Wells Fargo to close two bank branches in Lancaster and Lehigh counties

Due to the increase in digital banking and other reasons, Wells Fargo will close two of its bank branches in Central Pennsylvania and the Lehigh Valley, the company confirmed.

In a weekly bulletin last month published by the Office of the Comptroller of the Currency, the financial institution said it was shuttering its locations at 702 N. Seventh St., Allentown, and 1 S. Church St., Quarryville.

Wells Fargo said in a statement that it “has made the difficult decision to close the Quarryville … branch on Tuesday, Sept. 19, 2023, and the North Seventh Street branch in Allentown … on Wednesday, Sept. 20, 2023, respectively. Until then, customers can use each branch and bank with us as they always have. After that, North Seventh Street customers can visit us at our 5 City Center branch, less than a mile away. Quarryville customers can visit us at our Bridgeport branch, approximately 11 miles away. We apologize for any inconvenience … .”

This is not a decision taken lightly, Wells Fargo said. “Branches continue to play an important role in the way we serve our customers, and we continuously evaluate our branch network in light of changing customer needs, the increase in the use of digital banking and market factors.”

Paula Wolf is a freelance writer

Rite Aid declines $815m buyout offer 

East Pennsboro Township-based Rite Aid confirmed on Thursday that it rejected a buyout offer from a New Orleans-based private equity firm. 

The confirmation follows an article published by the New York Post this week reporting that private equity firm Spear Point Capital Management offered to buy Rite Aid last month for $14.60 a share, or $815 million. 

The non-binding, off-market proposal included the acquisition of all outstanding shares of Rite Aid’s common stock. The proposal provided no evidence of financing, required multiple months of exclusivity and called for Rite Aid to spend months soliciting competing offers, Rite Aid wrote in a release on Thursday.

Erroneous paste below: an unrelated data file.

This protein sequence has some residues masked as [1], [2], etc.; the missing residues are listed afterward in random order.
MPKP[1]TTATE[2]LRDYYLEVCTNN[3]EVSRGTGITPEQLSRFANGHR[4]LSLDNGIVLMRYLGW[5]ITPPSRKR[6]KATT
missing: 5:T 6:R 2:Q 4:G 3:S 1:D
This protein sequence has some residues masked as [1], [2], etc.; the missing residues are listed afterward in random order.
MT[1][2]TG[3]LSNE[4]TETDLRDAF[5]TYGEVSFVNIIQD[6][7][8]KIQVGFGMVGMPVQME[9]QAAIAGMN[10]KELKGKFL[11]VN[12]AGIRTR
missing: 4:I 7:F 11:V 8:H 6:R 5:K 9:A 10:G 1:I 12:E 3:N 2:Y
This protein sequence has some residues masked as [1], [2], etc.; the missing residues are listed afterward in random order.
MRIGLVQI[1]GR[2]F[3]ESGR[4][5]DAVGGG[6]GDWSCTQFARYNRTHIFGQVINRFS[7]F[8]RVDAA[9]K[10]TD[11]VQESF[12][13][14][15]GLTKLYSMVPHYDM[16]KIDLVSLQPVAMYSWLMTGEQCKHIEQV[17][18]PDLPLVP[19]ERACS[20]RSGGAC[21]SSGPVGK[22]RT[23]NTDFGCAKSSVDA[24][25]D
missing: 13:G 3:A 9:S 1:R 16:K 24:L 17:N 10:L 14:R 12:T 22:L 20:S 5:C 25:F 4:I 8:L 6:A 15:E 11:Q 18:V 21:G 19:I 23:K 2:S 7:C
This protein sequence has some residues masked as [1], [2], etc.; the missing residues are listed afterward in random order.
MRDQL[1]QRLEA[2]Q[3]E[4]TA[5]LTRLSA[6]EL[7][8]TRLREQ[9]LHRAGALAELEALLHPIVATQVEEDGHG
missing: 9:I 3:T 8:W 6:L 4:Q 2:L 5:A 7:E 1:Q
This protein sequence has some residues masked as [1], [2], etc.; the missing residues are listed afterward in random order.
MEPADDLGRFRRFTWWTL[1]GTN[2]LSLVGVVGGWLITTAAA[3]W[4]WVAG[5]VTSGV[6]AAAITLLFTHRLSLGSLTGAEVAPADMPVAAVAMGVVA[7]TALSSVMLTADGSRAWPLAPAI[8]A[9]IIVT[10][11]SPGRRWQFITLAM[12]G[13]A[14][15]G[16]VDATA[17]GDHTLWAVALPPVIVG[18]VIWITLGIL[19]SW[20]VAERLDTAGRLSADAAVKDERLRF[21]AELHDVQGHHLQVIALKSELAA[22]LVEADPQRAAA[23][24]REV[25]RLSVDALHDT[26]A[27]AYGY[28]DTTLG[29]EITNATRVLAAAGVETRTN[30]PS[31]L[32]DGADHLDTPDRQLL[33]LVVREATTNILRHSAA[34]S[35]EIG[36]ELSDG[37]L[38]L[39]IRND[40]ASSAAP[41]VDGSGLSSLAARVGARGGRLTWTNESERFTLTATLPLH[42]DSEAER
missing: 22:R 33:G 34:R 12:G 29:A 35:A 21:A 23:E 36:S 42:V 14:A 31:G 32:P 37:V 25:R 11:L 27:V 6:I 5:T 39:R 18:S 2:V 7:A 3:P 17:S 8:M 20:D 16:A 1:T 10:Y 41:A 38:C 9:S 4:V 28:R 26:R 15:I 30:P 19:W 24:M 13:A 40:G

Spear Point co-founder Ron Bienvenu was not available for comment at the time of posting.  

According to the New York Post, Spear Point has found a buyer interested in purchasing Rite Aid’s pharmacy benefits manager, Elixir, for $2 billion. The company also believes that Rite Aid could make more money by selling its data to other businesses. 

“The company and its board of directors reviewed the proposal with the assistance of its financial and legal advisors, and the board concluded that the proposal was not credible and did not warrant further exploration,” Rite Aid said in its statement. 

Rite Aid reported its fourth quarter and full year results last week. In it, the national pharmacy chain reported a net loss from continuing operations of $389.1 million or $7.18 loss per share in the 13 week period ending on Feb. 26, 2022—an increase from $18 million from the last quarter last year. 

“The increase in net loss is due primarily to a current year charge of $229.0 million for the impairment of goodwill related to the Pharmacy Services Segment,” Rite Aid wrote in the report. 

Net loss from continuing operations for the fiscal year ended Feb. 26, 2022, was $538.5 million, or $9.96 loss per share, compared to last year’s net loss of $100.1 million, or $1.87 loss per share. 

Rite Aid added that the increase in net loss for both the fourth quarter and the year was partly due to drivers such as: included higher facility exit and impairment charges driven by company store closures, a gain on sale of assets in the prior fourth quarter and a gain on the acquisition of Bartell Drugs in the prior year’s fourth quarter.